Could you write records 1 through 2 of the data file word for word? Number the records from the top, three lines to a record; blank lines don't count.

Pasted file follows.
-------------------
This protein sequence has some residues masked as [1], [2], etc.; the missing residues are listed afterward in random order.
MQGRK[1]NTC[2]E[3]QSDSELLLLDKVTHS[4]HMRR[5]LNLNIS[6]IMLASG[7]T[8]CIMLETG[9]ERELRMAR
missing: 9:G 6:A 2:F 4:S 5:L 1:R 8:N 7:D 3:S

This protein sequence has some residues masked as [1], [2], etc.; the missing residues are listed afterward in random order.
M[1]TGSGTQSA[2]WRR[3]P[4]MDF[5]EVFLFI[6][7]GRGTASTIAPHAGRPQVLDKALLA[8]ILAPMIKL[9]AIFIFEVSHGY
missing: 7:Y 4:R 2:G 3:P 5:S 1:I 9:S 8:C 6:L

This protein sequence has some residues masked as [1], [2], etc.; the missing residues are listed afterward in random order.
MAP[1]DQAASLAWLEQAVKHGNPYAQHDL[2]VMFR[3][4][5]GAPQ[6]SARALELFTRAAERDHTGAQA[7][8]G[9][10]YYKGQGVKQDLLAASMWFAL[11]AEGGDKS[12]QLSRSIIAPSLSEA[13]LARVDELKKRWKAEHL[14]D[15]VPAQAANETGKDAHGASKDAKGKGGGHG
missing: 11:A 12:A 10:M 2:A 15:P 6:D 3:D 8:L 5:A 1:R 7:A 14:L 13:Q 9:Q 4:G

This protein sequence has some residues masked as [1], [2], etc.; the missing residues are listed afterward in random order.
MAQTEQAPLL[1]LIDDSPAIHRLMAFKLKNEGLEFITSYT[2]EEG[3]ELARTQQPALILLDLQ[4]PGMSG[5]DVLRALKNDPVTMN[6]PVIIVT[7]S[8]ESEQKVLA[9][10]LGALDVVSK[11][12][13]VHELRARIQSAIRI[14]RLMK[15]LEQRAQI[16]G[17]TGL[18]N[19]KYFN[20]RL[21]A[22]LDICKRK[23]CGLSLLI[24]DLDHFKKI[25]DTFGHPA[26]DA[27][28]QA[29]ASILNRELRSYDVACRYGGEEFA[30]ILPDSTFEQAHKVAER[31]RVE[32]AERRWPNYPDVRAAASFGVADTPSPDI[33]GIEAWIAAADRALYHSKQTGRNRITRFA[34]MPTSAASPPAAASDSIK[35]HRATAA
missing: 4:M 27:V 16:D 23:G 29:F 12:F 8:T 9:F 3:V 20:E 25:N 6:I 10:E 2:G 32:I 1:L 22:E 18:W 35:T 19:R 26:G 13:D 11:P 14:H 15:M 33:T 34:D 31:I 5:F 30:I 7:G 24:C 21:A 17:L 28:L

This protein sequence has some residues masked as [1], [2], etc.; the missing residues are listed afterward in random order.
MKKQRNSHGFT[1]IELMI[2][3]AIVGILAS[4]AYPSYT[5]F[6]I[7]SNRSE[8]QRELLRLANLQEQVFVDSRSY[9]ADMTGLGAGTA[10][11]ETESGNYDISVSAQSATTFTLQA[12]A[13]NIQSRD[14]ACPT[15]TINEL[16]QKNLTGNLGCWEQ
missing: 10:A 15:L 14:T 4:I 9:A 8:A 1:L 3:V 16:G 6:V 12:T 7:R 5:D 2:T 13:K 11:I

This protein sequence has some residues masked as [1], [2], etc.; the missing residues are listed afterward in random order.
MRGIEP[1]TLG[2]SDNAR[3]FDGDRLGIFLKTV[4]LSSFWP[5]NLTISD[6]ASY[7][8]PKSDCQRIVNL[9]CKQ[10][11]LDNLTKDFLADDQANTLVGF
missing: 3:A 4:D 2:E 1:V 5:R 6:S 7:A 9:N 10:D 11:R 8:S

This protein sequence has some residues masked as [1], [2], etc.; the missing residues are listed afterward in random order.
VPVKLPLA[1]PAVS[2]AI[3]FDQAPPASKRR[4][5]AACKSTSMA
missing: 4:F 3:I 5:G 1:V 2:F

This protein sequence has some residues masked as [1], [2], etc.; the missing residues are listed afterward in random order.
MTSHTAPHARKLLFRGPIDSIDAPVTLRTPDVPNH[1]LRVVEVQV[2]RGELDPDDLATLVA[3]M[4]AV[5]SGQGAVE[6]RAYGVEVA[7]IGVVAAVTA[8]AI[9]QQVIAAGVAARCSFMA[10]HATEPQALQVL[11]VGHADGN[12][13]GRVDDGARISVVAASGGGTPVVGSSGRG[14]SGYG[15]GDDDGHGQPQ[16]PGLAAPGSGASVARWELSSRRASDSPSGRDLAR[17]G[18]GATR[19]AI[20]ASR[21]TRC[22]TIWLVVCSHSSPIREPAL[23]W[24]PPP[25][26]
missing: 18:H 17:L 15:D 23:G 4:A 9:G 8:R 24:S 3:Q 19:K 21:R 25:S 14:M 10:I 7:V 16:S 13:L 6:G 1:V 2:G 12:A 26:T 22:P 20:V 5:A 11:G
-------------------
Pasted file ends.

This protein sequence has some residues masked as [1], [2], etc.; the missing residues are listed afterward in random order.
MQGRK[1]NTC[2]E[3]QSDSELLLLDKVTHS[4]HMRR[5]LNLNIS[6]IMLASG[7]T[8]CIMLETG[9]ERELRMAR
missing: 9:G 6:A 2:F 4:S 5:L 1:R 8:N 7:D 3:S

This protein sequence has some residues masked as [1], [2], etc.; the missing residues are listed afterward in random order.
M[1]TGSGTQSA[2]WRR[3]P[4]MDF[5]EVFLFI[6][7]GRGTASTIAPHAGRPQVLDKALLA[8]ILAPMIKL[9]AIFIFEVSHGY
missing: 7:Y 4:R 2:G 3:P 5:S 1:I 9:S 8:C 6:L